Fortification of baked products with soy protein: studying the effects of baking with soy protein and potential use in the development of hands-on food science education modules


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Soy protein ingredients are of interest for the development of high-protein bakery foods because soy is a plant-based protein that contains adequate amounts of all essential amino acids. Fortification of bakery foods with soy protein results in changes to physical properties (water absorption, volume, color, and texture) and organoleptic properties (flavor, aftertaste). Research is ongoing to explore methods for improving physical and organoleptic properties of bakery foods with added soy protein to improve consumer acceptance. Enzymatic hydrolysis breaks down proteins into smaller molecular weight peptides with different properties than their large molecular weight counterparts. Soy protein hydrolysates prepared using papain and Flavourzyme have been found to have acceptable sensory properties, however, research is needed to determine the effects of soy protein hydrolysates in food systems. The objective of this study was to observe the effect of soy protein hydrolysates on physical properties of muffins. Seven muffin treatments were prepared in a 2x3 augmented factorial treatment structure. Three protein types (soy protein isolate (SPI), papain soy hydrolysate (PSH), Flavourzyme soy hydrolysate (FSH)) were tested at two levels (10%, 20%). Additionally, a control treatment was prepared with no added protein. Batter tests included specific gravity and pH. Muffin tests included crust and crumb color, height, weight, texture profile analysis, water activity, and moisture loss. Specific gravity ranged from 0.95-1.08 with SPI10, SPI20, and FSH20 having lower (p<0.05) specific gravity values than C. Batter pH ranged from 6.53-7.72 and no significant differences were found. No significant difference was found for crust lightness (70.86-74.49), crumb lightness (72.73-74.77), weight (68.2-72.1 g), hardness (6.85-11.17 N), water activity (0.500-0.580) or moisture loss (11.1-12.7%). Muffin height ranged from 41.7-46.7mm and all treatment heights were similar to control, however, PSH10 and SPI20 were significantly different from each other with heights of 41.7mm and 46.7mm, respectively. Overall, hydrolysis of SPI resulted in batters more similar to control than SPI and did not reduce physical quality as compared to C. Hands-on laboratory exercises play an integral role in STEM education to increase knowledge of core content and facilitate the development of soft skills such as communication skills and the ability to apply knowledge. As enrollment in online courses increases, instructors of STEM courses are challenged with ensuring hands-on learning experiences are available to online students. Additionally, hands-on activities present an opportunity to students to engage with relevant issues faced in the industry to better prepare them for employment upon graduation. The addition of soy protein to bakery foods is a current issue in the food industry that can be used in the development of a hands-on at-home laboratory for online food science students. The objective of this study was to develop an at-home laboratory exercise for online students in an undergraduate food processing lab and compare student perception and performance to a similar on-campus course. Laboratory kits containing a control muffin mix with no soy, a 50% soy flour muffin mix, and 100% soy flour muffin mix were sent to students enrolled in an undergraduate food processing course. Students prepared muffin mixes and scored muffin physical and organoleptic properties using a muffin scorecard. Students completed post-laboratory questions and wrote a scientific abstract to communicate their results. After completion of the module, students responded to a module reflection survey with a 5-point Likert scale. Seventy-two percent of online students met or exceeded expectations on the abstract assignment. Ninety percent of online students agreed or strongly agreed the laboratory improved their ability to apply knowledge to practical issues in food processing and 97% agreed the laboratory exercise improved their scientific communication skills. Student performance and perception results indicate the module was effective in teaching course content and facilitating the development of soft skills. Secondary education teachers use materials outside the curriculum to supplement existing material and to increase student engagement with novel lessons. Supplemental lessons come from a variety of sources, however, the creation of supplemental materials that build on curriculum standards would benefit teachers. The objective of this study was to develop and test a module with hands-on laboratory exercise for use in secondary food and agriculture classrooms. A module was designed and a preliminary test was conducted in a local high school classroom. After modifications were made, an independent teacher-based trial was conducted and a module evaluation survey was sent to teacher participants. While survey response was relatively low (n=3), the module was well-received by respondents.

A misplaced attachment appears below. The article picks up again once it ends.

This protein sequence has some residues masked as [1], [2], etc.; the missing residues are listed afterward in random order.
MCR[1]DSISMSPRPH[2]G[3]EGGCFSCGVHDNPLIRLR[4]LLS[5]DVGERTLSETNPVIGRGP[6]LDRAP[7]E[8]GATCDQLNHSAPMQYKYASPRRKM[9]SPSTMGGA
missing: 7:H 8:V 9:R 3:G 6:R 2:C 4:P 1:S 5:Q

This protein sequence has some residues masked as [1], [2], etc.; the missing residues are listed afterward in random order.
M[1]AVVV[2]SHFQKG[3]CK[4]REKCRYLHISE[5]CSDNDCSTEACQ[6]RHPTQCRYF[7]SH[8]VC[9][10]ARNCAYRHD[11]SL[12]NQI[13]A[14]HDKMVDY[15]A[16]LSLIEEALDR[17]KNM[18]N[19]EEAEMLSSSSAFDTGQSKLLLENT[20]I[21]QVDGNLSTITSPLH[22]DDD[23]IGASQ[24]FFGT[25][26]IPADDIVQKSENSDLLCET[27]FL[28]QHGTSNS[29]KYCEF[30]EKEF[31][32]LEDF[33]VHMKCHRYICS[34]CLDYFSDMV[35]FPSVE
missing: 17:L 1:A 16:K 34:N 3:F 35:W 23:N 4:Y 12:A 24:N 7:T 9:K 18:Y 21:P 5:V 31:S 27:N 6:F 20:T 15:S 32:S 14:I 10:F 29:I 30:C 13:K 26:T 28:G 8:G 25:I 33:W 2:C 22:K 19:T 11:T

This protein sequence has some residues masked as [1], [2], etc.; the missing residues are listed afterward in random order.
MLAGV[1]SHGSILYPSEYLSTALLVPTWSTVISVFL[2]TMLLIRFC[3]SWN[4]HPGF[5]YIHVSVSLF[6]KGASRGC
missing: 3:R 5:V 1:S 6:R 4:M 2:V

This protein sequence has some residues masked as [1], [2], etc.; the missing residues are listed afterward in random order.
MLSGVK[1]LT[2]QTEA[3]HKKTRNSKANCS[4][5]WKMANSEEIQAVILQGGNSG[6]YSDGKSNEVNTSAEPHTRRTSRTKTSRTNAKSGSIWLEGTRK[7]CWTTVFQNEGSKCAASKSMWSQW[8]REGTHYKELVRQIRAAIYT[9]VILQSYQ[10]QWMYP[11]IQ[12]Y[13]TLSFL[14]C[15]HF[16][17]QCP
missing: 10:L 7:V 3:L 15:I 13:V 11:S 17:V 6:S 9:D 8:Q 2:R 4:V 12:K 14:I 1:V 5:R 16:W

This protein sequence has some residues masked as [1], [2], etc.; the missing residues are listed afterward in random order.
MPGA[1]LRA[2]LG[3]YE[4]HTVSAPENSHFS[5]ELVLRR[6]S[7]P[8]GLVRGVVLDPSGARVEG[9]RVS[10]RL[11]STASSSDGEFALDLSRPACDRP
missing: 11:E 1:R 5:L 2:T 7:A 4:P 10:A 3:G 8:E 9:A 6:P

Food, Education, Hands-on, Soy, Hydrolysis, Baking

Graduation Month



Master of Science


Food Science Institute

Major Professor

Kelly J. K. Getty